Beyond L&D Trends—A Critical View on the Future of Organizational Learning
“What? You don’t have an LXP? You don’t do micro-learning?” Leaders are often faced with these questions without seeing how the choices of technologies or delivery formats for L&D programs are highly dependent on an organization’s culture, infrastructure, and the learners’ needs. Behind each key trend, there are deep-rooted questions you must ask yourself first to ensure successful implementation, including why they are relevant, if they can be implemented and how to measure their success. We looked at some widespread L&D trends and deconstructed them to reveal the questions that lie behind.
Trends of Future of Learning And Development
While L&D professionals must keep up the pace with these trends, it is equally, if not more, important to explore the conditions that can make them happen. With a clear end goal in mind, leaders grasp the concept of acting with purpose. If you are willing to dig deeper with these future trends in L&D, your teams will make choices that count:
Personalization is easier said than done. All leaders have noticed their team members’ diverse learning profiles and skill gaps, and they likely understand that this brings about the need for content personalization and various delivery formats during training. Most companies are beginning to gather solid sets of data through learning analytics and Individualized Value Proposition (IVP). Although, this data must be met with a balance between adapting to learners’ needs and addressing the needs of the organization itself. Leaders, like anyone, don’t know what they don’t know, which requires L&D to play a proactive role in your organization to avoid competency gaps. Understanding what and why personalized training is necessary before implementing solutions to unforeseen problems will allow you to better cater to the learners’ needs, and thus, to your organization as a whole.
Using Collaborative Learning Tools
At WDHB, we believe in the power of collaborative or peer training. The power of peers to contextualize learning, update it and make it comprehensible is unmatched. However, oftentimes, organizations struggle with implementation as they tend to fall into one of two possible traps:
- They codify excessively, making peer training more formal than traditional training. Employees begin to perceive this learning style as a job in itself, which takes away the informal dimension that supports contextualization and appropriation.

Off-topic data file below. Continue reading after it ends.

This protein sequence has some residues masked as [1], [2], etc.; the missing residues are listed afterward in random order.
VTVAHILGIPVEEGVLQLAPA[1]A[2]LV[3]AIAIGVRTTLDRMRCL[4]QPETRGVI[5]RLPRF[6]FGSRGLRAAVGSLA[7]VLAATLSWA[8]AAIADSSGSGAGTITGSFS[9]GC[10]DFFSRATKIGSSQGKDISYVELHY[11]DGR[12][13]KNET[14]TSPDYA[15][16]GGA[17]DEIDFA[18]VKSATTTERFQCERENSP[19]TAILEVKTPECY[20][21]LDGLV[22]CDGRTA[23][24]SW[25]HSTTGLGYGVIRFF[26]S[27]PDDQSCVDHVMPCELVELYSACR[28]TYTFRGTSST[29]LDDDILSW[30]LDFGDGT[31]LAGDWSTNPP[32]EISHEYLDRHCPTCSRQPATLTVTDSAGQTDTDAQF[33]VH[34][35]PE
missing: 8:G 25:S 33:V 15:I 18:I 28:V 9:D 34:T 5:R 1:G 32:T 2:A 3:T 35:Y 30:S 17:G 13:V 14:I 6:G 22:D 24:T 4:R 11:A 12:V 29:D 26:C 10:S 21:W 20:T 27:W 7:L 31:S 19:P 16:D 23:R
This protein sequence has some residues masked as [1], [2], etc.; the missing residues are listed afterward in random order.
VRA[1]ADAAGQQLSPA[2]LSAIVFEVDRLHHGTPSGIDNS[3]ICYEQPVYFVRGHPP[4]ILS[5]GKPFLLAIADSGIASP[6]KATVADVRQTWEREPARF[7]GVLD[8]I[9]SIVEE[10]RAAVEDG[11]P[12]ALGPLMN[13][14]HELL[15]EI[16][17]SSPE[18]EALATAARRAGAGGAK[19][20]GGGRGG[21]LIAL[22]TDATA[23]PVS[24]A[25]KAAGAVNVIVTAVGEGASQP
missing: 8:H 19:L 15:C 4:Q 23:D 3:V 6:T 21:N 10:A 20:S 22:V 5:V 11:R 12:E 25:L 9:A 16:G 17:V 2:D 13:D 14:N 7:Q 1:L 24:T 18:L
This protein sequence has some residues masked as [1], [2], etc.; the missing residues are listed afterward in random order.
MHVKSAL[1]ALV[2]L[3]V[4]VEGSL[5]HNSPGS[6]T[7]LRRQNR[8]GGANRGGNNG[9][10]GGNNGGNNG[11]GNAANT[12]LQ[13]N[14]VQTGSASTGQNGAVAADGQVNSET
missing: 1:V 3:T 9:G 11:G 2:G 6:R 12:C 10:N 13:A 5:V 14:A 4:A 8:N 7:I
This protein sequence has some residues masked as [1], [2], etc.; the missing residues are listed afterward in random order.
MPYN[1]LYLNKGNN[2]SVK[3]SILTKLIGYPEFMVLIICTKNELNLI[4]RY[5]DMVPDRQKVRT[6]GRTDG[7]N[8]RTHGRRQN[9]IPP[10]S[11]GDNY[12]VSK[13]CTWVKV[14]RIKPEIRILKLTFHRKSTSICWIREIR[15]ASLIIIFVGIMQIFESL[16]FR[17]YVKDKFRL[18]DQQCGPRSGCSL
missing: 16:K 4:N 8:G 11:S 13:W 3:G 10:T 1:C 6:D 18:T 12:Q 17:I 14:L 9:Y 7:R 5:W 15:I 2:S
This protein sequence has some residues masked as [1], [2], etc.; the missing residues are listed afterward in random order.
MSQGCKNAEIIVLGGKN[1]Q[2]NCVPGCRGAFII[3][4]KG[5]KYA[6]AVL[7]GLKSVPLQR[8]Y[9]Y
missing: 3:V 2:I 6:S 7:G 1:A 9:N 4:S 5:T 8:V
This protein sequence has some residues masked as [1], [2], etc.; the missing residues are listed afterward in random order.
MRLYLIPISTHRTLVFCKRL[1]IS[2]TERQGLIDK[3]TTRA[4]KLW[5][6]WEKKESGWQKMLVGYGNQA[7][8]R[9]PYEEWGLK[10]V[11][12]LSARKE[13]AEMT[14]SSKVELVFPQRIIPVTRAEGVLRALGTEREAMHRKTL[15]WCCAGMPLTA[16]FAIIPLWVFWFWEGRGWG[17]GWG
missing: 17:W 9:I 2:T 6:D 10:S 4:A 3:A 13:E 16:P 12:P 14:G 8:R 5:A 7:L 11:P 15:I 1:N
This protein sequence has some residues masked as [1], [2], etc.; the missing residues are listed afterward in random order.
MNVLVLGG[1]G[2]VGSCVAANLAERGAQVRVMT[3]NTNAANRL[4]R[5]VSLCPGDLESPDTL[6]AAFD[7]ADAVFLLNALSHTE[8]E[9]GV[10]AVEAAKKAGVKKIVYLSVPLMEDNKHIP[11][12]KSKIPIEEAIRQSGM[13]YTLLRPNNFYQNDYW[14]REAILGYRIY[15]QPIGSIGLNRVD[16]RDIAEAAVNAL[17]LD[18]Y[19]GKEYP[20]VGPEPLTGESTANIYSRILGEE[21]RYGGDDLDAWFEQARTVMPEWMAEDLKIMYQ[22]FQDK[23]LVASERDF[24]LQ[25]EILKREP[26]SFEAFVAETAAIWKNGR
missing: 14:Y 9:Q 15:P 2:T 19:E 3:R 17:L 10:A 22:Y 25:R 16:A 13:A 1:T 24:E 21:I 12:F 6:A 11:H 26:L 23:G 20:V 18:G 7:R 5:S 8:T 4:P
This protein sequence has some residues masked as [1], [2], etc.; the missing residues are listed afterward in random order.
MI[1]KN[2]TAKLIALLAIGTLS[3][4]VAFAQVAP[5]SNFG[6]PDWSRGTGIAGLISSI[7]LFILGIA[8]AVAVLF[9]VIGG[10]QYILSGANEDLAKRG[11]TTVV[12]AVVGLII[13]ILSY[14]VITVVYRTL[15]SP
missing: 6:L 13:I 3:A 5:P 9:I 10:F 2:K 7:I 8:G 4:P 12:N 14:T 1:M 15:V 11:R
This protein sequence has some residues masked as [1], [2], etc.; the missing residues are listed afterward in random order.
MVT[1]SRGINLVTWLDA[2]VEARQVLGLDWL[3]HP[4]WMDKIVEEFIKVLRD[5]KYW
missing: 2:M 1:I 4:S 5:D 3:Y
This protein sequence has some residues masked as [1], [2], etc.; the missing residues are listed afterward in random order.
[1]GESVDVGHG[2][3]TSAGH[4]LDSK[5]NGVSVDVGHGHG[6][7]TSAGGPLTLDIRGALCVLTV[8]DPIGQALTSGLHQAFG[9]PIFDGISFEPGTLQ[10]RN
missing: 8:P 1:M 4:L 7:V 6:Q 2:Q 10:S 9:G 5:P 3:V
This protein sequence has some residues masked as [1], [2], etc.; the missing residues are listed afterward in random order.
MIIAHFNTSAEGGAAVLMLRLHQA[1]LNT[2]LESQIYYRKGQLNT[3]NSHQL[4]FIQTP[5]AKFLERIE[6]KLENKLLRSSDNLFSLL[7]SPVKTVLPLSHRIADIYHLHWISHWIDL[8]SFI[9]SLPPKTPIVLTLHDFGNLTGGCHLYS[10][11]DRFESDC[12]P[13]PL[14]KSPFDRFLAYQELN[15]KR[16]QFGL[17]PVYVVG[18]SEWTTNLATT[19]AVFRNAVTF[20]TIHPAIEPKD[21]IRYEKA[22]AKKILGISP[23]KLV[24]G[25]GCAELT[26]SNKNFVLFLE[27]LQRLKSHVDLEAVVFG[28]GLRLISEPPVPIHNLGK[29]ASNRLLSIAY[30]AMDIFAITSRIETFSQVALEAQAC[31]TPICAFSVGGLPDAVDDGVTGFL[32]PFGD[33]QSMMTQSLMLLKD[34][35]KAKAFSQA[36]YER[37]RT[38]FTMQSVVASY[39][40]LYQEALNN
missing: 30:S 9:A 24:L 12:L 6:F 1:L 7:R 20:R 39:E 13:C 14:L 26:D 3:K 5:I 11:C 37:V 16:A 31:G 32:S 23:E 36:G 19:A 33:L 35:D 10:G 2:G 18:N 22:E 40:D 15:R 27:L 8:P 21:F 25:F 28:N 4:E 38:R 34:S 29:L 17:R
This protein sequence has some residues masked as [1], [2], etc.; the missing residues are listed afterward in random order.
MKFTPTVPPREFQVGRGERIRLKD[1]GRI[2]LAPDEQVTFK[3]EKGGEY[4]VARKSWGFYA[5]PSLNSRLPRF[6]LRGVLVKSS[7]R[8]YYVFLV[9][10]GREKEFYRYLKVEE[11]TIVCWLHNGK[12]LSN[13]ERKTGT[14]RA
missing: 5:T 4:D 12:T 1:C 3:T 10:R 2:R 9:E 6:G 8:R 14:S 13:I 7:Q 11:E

- They go in the complete other direction, believing that because it is a social and collaborative method, there is no need to provide structure. This misunderstanding that collaborative learning will happen “magically” results in minimal amounts of active users and low participation with a lack of direction.
L&D leaders must prepare learners for social learning by training trainers, creating formal opportunities for peer training and ensuring there is room for innovative thinking before expecting to see the results of this strategy.
Bite-sized and Micro-learning
Bite-sized and micro-learning have become the biggest buzzwords in L&D for nearly 10 years. While these methods have been scientifically proven to help with knowledge absorption and retention, micro-learning is not a strategy. Leaders often see this method as an easy fix to accommodate busy lives and shorter attention spans, but it is not the best (or only) way to learn. This trend is a great supplement to L&D journeys and can help team members grasp smaller bits of knowledge. Although, it is integral to provide other upskilling programs that accommodate complex skill development and allow for experimentation. For example, the experiential learning cycle brings valuable skill sets to the forefront. This method involves having an experience, reflecting upon it, conceptualizing what’s behind it and then putting the learning into practice, but it is a process that cannot fit into the short cycles of micro-learning. While the benefits of micro-learning are valuable, it is important for organizations to assess their needs before jumping into this learning trend. Some solutions may require longer time commitments and more in-depth analysis, but they could be the final puzzle piece in completing your organization’s big picture.
- Learning Experiences
Organizations’ willingness to invest more heavily in the learner’s experience has proven to be game-changing. While the importance of content creation remains, teams that have an awareness on how to articulate organizational development that fosters learners’ growth are on the right path. At WDHB, we are thrilled that the rise of Learning Experience platforms has brought about boundless growth for teams. By focusing more on content aggregation and curation, L&D teams have designated time and resources for more strategic work that leads to future-proof success.
It is great to pay attention to and keep pace with trends because they are also a matter of employer branding, talent attraction and employee upskilling. However, our advice is to not succumb to trends without asking some questions first:
- How does it fit in my L&D agenda?
- Which user needs does this solution address?
- Do I have the right infrastructure (technically AND organizationally)?
- How does this interact with my learning analytics strategy?
- Do I need to make cultural changes in order for this to work?
- What difference will this make to my learners? To my organization?
At WDHB, we are striving to future-proof our clients’ needs. For us, the question is always centered around what contributes to a culture in which people and teams embrace change and are empowered for what comes next. Are you ready to confront what’s necessary for your team’s growth? Let’s talk: https://wdhb.com/contact/.